In closing, I would like to draw attention to the enormous success of parathyroid surgery as it has been practiced prior to these localizing procedures. It is hard to substantially improve on a procedure that has a greater than 95% success rate as a curative operation and with a major morbidity of only 1%. Certainly, Dr Schneider, myself, and Dr O'Connell, as oncologic surgeons, would be happy with any procedure done in oncology that had those same curative rates and lack of significant morbidity.
Sestamibi scanning is a significant advance and has a clear role in reoperative surgery and identifying ectopic glands, but would nevertheless have a difficult time substantially improving on those results.
And finally, the natural progression from bilateral neck exploration to unilateral exploration to perhaps localized resection of a hot parathyroid gland reminds me of surgery of another endocrine organ, the breast. Screening for diagnosis, preoperative localization, and lesser surgical procedures are now common to both. It is pretty clear that in the next 5 to 10 years, breast surgery will become wand surgery, with the only question being which wand, and more importantly, whose hand will be directing the wand? Would the authors care to comment on the future of a percutaneous approach to parathyroid disease as it is being practiced now to a limited extent with mediastinal lesions?
Steven N. Parks, MD, Fresno, Calif: Dr Fahy started out and said, "in the absence of data," and then proceeded to quote several papers. She made assumptions based on results of papers from different places; she went to UC Davis for their charges (which we all know have nothing to do with cost). Then, Dr Fahy came up with conclusions that had to do with "cost-effectiveness." I believe that we still have "absence of data" as much as we had at the beginning.
Quan-Yang Duh, MD, San Francisco, Calif: I agree with their conclusion that the failure rate and nerve injury rate are so low for a standard bilateral exploration that additional tests are unlikely to improve these significantly. I also agree that when we use these tests, we increase the chance that a limited exploration can be done and fewer patients will need bilateral exploration. As a general rule nowadays, we all believe that shorter incision and less exploration is good if the results are similar. I disagree, however, that these tests are cost-effective, and this point is debatable. While Bayesian calculation, which is what the computer modeling has done in decision analysis, is mathematical and exact, the problem is that it depends on the premises from which you make these calculations. The conclusion depends on the 2 premises that Dr Butler has already mentioned. One is that the operating time is shorter when you use these tests, and the other is that the patients can go home earlier if you do limited operations. I would like to ask Dr Fahy to provide us with some more solid data on these premises.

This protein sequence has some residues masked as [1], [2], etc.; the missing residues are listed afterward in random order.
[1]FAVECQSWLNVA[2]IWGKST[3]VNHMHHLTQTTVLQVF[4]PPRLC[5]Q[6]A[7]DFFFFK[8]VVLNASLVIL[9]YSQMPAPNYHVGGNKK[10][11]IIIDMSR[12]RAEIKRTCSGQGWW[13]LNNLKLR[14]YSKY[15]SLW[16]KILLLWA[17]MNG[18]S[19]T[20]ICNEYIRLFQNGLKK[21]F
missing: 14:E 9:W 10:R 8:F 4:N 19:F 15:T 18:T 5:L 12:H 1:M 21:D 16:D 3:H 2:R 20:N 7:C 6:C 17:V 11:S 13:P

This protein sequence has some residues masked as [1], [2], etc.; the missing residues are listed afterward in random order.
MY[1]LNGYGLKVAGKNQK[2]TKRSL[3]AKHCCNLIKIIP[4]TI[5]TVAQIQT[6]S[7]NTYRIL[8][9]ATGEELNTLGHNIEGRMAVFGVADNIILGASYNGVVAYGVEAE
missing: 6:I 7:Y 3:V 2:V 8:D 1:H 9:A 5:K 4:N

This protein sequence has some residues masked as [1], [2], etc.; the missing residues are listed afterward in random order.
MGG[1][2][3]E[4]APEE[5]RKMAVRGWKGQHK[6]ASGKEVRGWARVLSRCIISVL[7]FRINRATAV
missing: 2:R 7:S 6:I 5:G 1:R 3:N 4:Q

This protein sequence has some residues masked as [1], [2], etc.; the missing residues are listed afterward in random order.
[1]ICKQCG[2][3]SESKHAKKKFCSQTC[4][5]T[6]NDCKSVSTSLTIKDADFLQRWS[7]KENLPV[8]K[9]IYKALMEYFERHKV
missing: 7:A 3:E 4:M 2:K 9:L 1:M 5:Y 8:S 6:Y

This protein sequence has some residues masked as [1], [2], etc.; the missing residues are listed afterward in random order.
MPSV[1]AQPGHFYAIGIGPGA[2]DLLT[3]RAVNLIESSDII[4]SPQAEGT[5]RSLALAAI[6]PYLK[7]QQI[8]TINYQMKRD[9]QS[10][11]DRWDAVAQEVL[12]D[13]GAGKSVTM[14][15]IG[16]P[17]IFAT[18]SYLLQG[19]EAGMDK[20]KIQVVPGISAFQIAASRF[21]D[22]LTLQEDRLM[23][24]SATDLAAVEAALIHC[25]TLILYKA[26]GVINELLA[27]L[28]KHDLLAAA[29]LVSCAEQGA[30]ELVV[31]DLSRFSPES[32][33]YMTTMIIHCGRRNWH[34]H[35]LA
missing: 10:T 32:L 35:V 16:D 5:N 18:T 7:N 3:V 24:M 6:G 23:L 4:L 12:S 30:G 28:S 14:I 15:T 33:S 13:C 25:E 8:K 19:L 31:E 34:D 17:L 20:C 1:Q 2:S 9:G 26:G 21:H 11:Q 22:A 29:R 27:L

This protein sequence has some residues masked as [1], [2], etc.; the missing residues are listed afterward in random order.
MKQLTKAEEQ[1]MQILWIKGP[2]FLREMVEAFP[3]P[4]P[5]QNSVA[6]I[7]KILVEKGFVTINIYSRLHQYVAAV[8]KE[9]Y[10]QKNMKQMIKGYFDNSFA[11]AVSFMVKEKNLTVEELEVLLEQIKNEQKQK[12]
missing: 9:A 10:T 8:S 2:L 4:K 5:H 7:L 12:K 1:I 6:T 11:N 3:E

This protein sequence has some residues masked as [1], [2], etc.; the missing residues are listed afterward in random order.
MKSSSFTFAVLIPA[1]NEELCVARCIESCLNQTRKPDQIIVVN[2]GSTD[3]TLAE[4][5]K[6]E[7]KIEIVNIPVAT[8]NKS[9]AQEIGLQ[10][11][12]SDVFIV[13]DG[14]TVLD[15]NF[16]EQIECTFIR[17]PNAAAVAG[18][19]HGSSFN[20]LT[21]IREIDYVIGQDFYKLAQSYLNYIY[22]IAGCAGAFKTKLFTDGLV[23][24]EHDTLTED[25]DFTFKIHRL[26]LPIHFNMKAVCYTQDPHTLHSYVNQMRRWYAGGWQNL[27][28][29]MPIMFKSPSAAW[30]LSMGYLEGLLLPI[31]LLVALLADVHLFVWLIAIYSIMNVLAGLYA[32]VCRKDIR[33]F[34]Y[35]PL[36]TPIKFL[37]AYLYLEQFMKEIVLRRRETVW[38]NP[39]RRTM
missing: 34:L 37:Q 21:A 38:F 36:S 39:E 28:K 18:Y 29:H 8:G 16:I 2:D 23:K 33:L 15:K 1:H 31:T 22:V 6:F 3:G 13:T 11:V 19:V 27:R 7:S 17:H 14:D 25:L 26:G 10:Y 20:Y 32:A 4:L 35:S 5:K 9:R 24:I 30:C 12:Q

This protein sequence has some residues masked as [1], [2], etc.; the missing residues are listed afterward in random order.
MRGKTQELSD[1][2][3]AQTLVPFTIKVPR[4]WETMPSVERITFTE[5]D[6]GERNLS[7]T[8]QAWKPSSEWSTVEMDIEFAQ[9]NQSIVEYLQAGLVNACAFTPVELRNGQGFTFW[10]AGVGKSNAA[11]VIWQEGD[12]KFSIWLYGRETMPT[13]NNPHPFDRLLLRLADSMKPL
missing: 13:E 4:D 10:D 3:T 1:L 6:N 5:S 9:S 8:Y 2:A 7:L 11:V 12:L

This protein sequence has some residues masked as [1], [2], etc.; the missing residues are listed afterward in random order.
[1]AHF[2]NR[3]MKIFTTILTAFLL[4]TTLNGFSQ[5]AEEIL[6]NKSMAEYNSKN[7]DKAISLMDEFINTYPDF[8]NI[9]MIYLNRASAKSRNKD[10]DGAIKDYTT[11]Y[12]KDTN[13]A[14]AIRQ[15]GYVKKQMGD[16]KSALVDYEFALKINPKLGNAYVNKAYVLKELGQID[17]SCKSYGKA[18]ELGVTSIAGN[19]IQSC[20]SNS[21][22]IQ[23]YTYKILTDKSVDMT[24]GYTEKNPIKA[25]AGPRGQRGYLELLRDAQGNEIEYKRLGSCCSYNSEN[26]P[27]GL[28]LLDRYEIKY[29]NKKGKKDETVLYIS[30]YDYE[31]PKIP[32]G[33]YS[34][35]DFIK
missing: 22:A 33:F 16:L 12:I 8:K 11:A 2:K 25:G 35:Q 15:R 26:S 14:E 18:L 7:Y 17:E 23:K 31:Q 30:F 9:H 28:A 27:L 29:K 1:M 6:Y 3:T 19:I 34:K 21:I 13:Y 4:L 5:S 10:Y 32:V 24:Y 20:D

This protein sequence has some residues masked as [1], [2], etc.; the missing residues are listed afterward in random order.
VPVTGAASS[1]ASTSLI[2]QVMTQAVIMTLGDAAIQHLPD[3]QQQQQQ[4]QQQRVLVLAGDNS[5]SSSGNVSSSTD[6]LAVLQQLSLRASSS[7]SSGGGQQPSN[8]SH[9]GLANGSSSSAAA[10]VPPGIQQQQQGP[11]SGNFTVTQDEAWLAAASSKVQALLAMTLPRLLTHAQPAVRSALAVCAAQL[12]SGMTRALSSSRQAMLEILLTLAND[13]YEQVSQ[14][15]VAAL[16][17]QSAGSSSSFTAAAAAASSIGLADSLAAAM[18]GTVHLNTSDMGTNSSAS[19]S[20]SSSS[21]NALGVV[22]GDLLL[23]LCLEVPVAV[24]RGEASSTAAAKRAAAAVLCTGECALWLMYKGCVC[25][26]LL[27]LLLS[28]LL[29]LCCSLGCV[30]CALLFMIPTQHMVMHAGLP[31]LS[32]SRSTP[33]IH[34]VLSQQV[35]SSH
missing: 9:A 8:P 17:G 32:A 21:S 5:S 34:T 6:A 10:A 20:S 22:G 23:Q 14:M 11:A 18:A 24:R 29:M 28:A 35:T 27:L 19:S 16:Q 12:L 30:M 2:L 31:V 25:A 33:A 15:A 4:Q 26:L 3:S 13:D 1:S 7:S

One additional point that can affect the result of the analysis is the problem of patients with multiglandular disease. As it turns out, all of these studies are excellent for solitary adenomas, but they are usually poor for multiglandular disease. So, your results of this analysis will depend on how often you have multiglandular disease. I would like to know in your practice how often you see multiglandular disease, and do you see the same problem that multiglandular diseases are poorly localized by these studies?
Earl S. Schuman, MD, Portland, Ore: I noticed in the lineup here that the last combination is sort of missing: sestamibi scan, gamma probe, and IOPTH. Just wondering if you thought of looking at that because that would theoretically address the multigland issue if you knew at the end of the surgery that the parathyroid hormone was plummeting. Then, also, if you could comment on any use you may have had of this test's allegedly rapid PTH or IOPTH determination, which I have found is neither rapid nor completed by the time the operative procedure is.
Orlo H. Clark, MD, San Francisco: Mathematical models are useful for evaluating different treatment plans, as in this case, patients with primary HPT. I worry about the data that were used from the literature to determine cost. I have several questions: (1) Have you validated your model since you did this cost-benefit analysis? Our group has investigated various approaches for treating patients with primary HPT during the past several years and has determined that the intraoperative probe is no better than preoperative sestamibi scanning. (2) Do you repeat the sestamibi scan a second time when you use the probe? If so, did you use this cost in your calculations? (3) The duration of hospitalization perhaps depends more on the surgeon's opinion as to whether it is safe to send a postparathyroidectomy patient home a few hours after operation than on whether they have a unilateral or bilateral operation. I would recommend caution about same-day (6-hour)discharge because rare postoperative hematoma may result in respiratory compromise and death. Virtually all of our patients are discharged at 23 hours after parathyroidectomy. (4) Did you also take into account the cost for a 23-hour hospitalization vs immediate discharge after 6 hours in the recovery room since there is usually a higher charge for time in the recovery room? The information in the literature regarding the radioguided probe and IOPTH, I believe, is not correct.
Patients having a focal approach are, in general, easier patients to treat since they have one gland identified preoperatively, whereas the bilateral approach is used for all patients and includes more patients with multiple abnormal glands. The true test is to compare the bilateral approach and the focused approach when just one parathyroid gland is identified in both groups.
Lawrence A. Danto, MD, Stockton, Calif: I would like to expand a little bit on what Dr Quan-Yang Duh mentioned about multiple adenomas. Very often the second adenoma is nonfunctioning and will not image. It will throw your analysis tree off just by the fact that you will not see the nonfunctioning adenoma with a probe or on scan. It has been my experience that it is usually the case that when there are 2 adenomas present, one dominates functionally over the other. This is something that has to be considered in your analysis tree.